Community response was mixed. Many respondents noted that they trusted Eric,  with a few even suggesting that he should charge more. One respondent, a local producer, felt Eric’s pay sessions were a reflection of greater economic trends in cloud music sites, like Soundcloud and Reverbnation, that allow artists to tailor their investment through incrementally priced packages.

A number of community members, however, were deeply disturbed by this change. One local rapper claimed that turning Studio X into a “real studio” had never been a part of its original mission. They were fearful that the space’s shift towards a professional studio in structure implied the troubling imposition of capitalist hierarchies. This contention is echoed by scholars like Louis Meintjes and Tricia Rose, who state that studios and other technologies of musical (re)production are always deeply representative and constitutive of the greater institutional structure of the music industry.

The studio also furthered a number of questionable social policies. Upon the studio entrance was a sign that detailed rules for proper conduct.  Not only did the studio maintain a dress code, but it also censored lyrical content. The sign displayed six rules:

This sign was taped to the door at Studio X.

This sign was taped to the door at Studio X.

When I asked Eric about these rules he indicated that he’d written these rules to avoid running into trouble with parents and with the Executive Director: “I just don’t want to be known as the guy who lets 14 and 15 year olds come and say whatever they want…Usually kids that age don’t have language like that although a few times I had to tell them to use different language or I had to tell them to leave.” Thus, according to Eric, Studio X’s success as a community center meant the censoring many of its patrons. But how did Eric’s decision affect the narratives of the studio’s constituents?

This research suggests that the administrative politics of community studios has deep implications for inclusion and identity of community members. Although it’s easy to dismiss Eric’s decisions to charge for studio space and censor language as racist, the reality is that many members of the community respected his leadership and felt he was guiding Studio X towards a positive direction. Eric’s vision, in other words, worked to produce a culture of ideological support within the community itself.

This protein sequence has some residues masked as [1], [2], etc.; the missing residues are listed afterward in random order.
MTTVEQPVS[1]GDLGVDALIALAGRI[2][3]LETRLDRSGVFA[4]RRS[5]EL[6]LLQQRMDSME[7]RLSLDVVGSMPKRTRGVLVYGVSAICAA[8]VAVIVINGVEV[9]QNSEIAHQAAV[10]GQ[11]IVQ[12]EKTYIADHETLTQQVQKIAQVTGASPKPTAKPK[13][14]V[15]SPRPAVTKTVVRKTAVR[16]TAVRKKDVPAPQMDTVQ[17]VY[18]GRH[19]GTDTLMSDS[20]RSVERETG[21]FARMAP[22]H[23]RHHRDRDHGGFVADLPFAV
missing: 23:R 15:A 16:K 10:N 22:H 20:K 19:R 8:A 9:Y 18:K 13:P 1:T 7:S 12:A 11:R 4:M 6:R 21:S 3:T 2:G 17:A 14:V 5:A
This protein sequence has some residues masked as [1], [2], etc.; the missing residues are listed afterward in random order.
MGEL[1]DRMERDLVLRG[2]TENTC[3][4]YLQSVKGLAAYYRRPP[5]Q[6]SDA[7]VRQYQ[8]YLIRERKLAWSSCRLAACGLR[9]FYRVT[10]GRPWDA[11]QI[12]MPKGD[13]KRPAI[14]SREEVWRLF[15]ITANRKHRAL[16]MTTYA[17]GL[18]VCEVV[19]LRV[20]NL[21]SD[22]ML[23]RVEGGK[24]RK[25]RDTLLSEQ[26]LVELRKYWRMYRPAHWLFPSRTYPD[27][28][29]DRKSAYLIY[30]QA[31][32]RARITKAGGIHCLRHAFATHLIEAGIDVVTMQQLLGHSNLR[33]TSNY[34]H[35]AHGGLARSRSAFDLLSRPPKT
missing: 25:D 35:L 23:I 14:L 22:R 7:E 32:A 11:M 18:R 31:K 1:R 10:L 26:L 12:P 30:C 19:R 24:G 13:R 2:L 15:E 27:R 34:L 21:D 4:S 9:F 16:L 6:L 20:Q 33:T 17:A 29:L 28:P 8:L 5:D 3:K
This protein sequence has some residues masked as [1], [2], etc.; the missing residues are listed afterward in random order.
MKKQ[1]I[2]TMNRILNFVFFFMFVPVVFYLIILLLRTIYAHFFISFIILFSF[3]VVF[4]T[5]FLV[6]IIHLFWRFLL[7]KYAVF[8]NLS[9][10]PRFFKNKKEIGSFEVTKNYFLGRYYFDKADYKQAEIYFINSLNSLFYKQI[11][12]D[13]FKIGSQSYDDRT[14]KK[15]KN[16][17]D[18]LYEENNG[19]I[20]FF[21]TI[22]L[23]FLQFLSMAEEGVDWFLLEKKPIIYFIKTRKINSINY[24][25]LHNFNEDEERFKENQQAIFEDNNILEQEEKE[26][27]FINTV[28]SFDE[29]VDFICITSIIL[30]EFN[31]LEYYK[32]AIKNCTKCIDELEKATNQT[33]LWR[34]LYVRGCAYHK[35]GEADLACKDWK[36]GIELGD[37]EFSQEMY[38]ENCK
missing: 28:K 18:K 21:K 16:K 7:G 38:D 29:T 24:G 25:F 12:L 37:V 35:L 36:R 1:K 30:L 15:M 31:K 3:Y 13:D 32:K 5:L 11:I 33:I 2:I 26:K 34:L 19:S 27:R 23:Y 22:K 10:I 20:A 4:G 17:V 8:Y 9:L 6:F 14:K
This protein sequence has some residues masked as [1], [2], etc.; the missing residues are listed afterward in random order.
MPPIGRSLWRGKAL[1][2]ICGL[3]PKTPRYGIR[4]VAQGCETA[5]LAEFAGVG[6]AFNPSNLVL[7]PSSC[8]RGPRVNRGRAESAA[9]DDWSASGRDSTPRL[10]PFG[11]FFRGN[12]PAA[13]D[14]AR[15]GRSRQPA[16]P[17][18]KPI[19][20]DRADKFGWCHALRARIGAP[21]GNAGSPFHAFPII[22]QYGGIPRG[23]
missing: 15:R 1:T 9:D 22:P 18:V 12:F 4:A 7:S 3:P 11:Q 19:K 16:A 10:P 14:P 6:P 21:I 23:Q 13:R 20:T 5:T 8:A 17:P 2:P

A screenshot of Avid Protools 11 software.

A screenshot of Avid Protools 11 software.

Even though Studio X represents only one community studio, its identity struggles are certainly worth noting as similar institutions crop up around the world. How can community organizers best create a recording space that is safe, professional, and productive for members of low-income populations?

To start, organizers must recognize how the strings attached to philanthropic grants can lead to poor administrative choices.  The institutional design of community studios mirrors the demands of broader grant-funding institutions, from which community studios derive their primary income. In order to provide community members with tools to produce work that is “competitive,” at least from an audio engineering perspective, community studios must invest in expensive equipment or risk coming across to both community members and potential investors as a poor alternative to daycare.

To adequately support these spaces, administrators and other stakeholders must insist on finding new and creative ways to raise clean money. Beat Making Lab, a community studio initiative that has connected educators and artists with community centers and schools across the globe since 2012, allows supporters to directly contribute and sponsor the purchase of specific equipment and development of projects. Still, it relies on its grant partnership with PBS to reach a larger audience. Similarly, Notes-for-Notes, an organization founded in 2006 toward the development of positive spaces for youth to learn about, create, and record music, receives private funding and sponsorship from celebrities and music production companies among others; it is also the recipient of funds from a number of philanthropic grant institutions.The alternative to these innovative funding tactics is to imagine, construct, and present a studio that is primarily concerned with “positively” shaping the character of young men and women in an effort to appease questionably minded philanthropists, even though this maneuver often compromises the culture, community, and content of the community which the studio itself exists to support.

Enongo Lumumba-Kasongo is a PhD student in the Department of Science and Technology Studies at Cornell University. Since completing a senior thesis on digital music software, tacit knowledge, and gender under the guidance of Trevor Pinch, she has become interested in pursuing research in the emergent field of sound studies. She hopes to combine her passion for music with her academic interests in technological systems, bodies, politics and practices that construct and are constructed by sound. More specifically she would like to examine the politics surrounding low-income community studios, as well as the uses of sound in (or as) electronic games.  In her free time she produces hip hop beats and raps under the moniker Sammus (based on the video game character, Samus Aran, from the popular Metroid franchise).